From a management point of view there is also a slightly unorthodox challenge. Of 180 scientists and engineers at PARC, more than 90 per cent are PhD-level educated, meaning “these aren’t necessarily people that need to be motivated. They are already motivated to work on problems they find interesting. To be successful as a manager in this area you need to have a deep technical knowledge, because that’s where respect comes from. But you still need to have the energy to push people beyond, to solve problems and move on to the next hard problem. Then you need to understand the end-users. You need to get out there and interact with clients and customers. This is something I iterate to everybody: we need to listen to what people around us are saying so we can make market-informed decisions based on feedback, rather than curiosity-driven decisions.”
Kurtoglu adds that the ability to manage in a highly creative, largely unstructured environment brings its own challenges. There is a “fairly flat” hierarchy at PARC, where two-thirds of the payroll is scientists and engineers. “They are grouped into lab structures that focus on a certain set of technological competencies, but there are not too many of them. Also, with the exception of a small satellite office, we are all on site in one building.”
To make things work smoothly, “we look to attract a certain type of PhD that I call the ‘entrepreneurial scientist’. It’s important to have this mindset because we are highly collaborative and we don’t really have established boundaries between technology groups. We are trying to solve 21st-century problems, and so part of our value proposition is to have multi-disciplinary teams together interacting with different perspectives on the same problem.”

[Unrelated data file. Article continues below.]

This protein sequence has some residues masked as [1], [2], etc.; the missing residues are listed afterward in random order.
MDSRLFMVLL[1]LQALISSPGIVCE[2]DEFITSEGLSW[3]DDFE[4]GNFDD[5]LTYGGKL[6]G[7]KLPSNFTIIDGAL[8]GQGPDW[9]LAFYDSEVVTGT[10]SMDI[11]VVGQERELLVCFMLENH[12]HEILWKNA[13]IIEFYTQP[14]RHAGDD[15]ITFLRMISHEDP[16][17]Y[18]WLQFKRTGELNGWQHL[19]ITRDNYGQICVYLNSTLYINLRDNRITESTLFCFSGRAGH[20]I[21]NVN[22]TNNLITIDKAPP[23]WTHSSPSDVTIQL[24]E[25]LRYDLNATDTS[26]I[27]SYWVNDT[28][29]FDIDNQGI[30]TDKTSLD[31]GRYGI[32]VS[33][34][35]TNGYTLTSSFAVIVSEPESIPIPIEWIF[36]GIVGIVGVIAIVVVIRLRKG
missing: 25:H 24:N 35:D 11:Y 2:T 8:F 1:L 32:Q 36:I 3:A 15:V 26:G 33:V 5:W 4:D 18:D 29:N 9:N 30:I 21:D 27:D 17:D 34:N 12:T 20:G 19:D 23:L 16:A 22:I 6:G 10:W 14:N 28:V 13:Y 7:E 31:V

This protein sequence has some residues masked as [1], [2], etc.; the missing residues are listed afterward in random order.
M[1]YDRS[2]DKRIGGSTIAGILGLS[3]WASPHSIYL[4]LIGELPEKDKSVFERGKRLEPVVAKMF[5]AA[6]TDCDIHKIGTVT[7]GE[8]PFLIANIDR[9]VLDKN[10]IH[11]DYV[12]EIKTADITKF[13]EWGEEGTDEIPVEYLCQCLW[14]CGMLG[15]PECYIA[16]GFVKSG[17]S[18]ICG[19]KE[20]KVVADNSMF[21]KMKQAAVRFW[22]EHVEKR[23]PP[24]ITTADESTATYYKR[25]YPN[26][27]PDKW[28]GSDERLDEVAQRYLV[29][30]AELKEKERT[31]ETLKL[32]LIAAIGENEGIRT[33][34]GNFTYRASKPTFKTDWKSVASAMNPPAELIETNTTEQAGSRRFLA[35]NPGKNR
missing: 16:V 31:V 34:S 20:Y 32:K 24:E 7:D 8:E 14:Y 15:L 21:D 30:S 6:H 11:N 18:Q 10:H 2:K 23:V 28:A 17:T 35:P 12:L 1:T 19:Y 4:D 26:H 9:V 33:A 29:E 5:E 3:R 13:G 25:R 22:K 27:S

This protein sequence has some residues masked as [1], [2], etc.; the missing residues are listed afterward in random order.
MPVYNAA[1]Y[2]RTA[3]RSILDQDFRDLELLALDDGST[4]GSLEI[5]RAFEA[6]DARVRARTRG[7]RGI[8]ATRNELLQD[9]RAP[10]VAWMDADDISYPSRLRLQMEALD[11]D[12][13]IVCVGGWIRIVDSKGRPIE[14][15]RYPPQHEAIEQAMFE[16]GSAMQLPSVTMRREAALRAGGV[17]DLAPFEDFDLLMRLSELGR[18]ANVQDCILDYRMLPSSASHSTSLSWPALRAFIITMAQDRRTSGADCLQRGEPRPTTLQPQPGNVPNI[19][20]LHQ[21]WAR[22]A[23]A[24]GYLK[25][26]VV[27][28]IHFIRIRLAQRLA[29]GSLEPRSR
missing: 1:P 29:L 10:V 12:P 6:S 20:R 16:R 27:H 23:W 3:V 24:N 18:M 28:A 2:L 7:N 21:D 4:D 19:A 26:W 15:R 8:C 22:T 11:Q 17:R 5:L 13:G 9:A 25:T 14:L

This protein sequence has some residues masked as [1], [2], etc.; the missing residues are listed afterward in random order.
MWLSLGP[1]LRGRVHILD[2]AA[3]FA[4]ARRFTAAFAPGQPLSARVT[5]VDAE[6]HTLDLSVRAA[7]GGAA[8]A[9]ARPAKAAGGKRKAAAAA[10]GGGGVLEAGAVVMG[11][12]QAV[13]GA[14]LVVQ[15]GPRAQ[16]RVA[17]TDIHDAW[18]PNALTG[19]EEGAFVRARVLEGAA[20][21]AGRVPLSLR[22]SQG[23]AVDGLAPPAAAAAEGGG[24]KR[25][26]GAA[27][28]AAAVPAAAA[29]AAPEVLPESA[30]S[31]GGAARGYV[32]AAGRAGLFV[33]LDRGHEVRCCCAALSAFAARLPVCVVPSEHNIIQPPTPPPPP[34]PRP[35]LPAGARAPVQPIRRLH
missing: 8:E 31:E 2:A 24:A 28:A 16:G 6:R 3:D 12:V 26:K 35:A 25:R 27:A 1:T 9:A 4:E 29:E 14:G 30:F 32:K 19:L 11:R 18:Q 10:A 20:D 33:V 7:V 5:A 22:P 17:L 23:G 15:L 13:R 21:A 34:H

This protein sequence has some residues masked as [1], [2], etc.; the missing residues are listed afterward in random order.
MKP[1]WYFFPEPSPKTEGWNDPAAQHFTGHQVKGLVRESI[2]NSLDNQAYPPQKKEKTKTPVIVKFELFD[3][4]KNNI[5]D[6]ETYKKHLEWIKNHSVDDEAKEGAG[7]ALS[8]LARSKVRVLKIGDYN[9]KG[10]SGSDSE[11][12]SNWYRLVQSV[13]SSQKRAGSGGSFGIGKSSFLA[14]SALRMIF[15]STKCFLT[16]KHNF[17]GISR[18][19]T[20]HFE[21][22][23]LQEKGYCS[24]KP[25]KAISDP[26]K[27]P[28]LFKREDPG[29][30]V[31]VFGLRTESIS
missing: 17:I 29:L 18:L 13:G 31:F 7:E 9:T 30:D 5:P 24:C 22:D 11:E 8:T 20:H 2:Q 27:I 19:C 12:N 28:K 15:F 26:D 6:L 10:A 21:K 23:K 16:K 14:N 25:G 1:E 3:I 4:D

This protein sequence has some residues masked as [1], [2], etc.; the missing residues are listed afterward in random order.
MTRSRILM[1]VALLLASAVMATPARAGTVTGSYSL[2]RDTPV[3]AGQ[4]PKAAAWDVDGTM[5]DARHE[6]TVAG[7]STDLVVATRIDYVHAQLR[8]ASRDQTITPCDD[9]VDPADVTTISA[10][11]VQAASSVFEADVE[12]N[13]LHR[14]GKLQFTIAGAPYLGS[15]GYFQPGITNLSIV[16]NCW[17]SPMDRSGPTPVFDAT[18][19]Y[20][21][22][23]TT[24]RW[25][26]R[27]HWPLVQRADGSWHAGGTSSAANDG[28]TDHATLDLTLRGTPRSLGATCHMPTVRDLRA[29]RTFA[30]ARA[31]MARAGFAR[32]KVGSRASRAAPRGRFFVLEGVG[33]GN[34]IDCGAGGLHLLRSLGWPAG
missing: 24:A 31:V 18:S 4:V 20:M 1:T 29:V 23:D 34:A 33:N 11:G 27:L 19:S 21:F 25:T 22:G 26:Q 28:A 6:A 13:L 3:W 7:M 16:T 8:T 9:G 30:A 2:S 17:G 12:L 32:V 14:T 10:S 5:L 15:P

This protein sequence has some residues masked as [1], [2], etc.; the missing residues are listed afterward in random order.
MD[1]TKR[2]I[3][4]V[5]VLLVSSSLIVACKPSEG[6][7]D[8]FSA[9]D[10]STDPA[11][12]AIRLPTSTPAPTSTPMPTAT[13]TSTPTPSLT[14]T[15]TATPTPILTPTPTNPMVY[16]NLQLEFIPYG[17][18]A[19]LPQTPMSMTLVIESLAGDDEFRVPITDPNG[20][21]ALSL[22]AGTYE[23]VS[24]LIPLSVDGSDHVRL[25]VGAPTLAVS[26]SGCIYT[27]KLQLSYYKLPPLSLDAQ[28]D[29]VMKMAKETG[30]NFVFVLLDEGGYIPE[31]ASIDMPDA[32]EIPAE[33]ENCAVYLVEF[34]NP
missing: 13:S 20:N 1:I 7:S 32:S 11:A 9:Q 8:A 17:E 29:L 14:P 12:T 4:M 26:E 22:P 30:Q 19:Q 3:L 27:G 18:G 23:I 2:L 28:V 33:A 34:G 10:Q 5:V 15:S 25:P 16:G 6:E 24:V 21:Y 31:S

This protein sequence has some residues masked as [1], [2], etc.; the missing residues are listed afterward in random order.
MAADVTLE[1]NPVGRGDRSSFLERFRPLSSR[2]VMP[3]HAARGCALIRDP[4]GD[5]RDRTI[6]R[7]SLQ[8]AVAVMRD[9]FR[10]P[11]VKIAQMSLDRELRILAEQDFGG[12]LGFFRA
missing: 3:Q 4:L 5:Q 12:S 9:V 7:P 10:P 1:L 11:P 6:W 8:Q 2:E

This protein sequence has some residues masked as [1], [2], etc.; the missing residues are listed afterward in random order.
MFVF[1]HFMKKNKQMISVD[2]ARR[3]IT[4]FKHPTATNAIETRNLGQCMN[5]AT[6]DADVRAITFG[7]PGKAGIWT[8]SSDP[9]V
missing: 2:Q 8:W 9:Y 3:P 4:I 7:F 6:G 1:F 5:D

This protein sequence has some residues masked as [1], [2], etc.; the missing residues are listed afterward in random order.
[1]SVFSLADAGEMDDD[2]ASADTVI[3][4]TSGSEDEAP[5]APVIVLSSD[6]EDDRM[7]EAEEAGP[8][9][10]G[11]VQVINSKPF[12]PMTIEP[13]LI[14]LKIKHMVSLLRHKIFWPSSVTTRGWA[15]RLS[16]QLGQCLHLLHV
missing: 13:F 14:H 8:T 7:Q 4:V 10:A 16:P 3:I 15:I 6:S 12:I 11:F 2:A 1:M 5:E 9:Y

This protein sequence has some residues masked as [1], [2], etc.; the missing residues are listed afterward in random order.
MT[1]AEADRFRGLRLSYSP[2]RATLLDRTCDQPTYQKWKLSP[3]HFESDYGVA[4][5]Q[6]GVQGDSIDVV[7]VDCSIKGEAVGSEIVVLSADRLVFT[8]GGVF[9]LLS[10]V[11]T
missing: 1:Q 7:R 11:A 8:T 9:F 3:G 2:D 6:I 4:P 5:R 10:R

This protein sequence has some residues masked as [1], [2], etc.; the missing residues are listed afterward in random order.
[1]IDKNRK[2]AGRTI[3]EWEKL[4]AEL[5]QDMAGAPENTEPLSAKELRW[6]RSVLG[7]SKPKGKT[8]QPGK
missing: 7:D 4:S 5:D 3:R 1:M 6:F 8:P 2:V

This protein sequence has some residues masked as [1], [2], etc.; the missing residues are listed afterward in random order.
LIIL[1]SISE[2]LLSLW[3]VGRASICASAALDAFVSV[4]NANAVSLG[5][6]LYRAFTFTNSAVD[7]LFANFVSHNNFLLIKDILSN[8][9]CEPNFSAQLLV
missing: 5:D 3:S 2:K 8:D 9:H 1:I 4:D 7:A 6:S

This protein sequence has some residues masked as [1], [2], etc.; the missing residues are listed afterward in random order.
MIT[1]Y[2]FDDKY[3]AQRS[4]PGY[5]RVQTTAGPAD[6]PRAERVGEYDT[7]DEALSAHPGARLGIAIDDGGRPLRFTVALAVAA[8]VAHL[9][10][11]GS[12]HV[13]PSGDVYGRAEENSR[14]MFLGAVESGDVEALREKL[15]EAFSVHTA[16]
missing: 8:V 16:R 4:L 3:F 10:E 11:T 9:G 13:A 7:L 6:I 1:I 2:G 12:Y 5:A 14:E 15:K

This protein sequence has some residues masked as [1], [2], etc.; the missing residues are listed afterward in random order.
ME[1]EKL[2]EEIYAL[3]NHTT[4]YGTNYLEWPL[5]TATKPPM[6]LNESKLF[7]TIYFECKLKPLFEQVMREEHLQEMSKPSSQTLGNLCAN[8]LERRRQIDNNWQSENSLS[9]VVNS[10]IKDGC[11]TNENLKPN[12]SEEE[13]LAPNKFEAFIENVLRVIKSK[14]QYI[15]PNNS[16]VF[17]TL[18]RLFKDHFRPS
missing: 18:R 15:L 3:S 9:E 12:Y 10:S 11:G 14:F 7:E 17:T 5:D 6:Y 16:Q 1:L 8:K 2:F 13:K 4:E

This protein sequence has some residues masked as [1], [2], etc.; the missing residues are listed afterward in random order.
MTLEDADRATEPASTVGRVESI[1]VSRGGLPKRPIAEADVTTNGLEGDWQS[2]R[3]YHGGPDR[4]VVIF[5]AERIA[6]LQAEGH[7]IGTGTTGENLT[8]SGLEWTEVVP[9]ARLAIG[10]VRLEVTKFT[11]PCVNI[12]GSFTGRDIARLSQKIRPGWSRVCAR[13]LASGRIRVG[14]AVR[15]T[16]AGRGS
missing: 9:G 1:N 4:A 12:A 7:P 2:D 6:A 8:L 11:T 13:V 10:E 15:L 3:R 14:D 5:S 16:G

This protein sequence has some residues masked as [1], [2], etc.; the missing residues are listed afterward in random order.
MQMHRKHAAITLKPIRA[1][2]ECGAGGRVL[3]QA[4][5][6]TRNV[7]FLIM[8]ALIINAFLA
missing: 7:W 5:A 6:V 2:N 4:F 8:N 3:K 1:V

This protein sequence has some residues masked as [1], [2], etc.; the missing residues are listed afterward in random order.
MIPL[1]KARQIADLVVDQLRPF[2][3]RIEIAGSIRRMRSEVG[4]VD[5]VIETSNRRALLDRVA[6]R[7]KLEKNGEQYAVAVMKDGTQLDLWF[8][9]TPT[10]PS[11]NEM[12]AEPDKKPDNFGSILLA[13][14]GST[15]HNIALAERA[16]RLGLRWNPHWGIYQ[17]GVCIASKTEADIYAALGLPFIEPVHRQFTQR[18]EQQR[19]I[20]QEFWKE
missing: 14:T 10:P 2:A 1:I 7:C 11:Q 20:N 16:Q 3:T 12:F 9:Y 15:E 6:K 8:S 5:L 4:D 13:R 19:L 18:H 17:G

By way of example, Kurtoglu explains how PARC works with major US government agencies. “They come to us with very high-level problems with a pain point definition they leave open for people to come to them with solution proposals. The technical process for us to address such problems is to assemble a set of people, but that’s not top-down. We broadcast that there is an opportunity that we want to go after and let people organically organise themselves. You would be amazed what happens.”
In initial brainstorming, there will be an assembly of up to 20 experts in as many fields making a preliminary assessment of the issue in hand. “Ideas get bounced around, and it is really interesting how the dynamic evolves. It is almost self-delivering. We don’t say something looks like it doesn’t need a materials scientist, for example. People sign in and out depending on their own perception of what’s needed. By the end of the process there will be a core group of three or four people, one of which will assume the technical lead.”
The Palo Alto Research Center, once called Xerox PARC, was founded in 1970. As its former name suggests, its initial mission was to be the R&D centre for Xerox. It was established in California, explains Kurtoglu, “so it would be as far away from the company’s east coast Connecticut head office as possible”. The reason for locating PARC in the heart of Silicon Valley, while partially to create the illusion of independence, was mostly because that was where you went if you wanted to assemble a team of brilliant scientists. “The idea was to create an environment where you could think about technological problems away from the immediate concerns of the corporation.”
Kurtoglu says the research centre was given the specific directive of inventing the ‘office of the future’. “If you think about it retrospectively, the kinds of innovations that came out of PARC in the formative years are reflective of that. We looked at networking and personal computing. We looked at the mouse and the graphical user interface. We looked at Ethernet and the laser printer. A lot of the things we tend to take for granted today in terms of our office lives came out of PARC. We are very proud of our history of being one of the major players in bringing about the digital transformation.”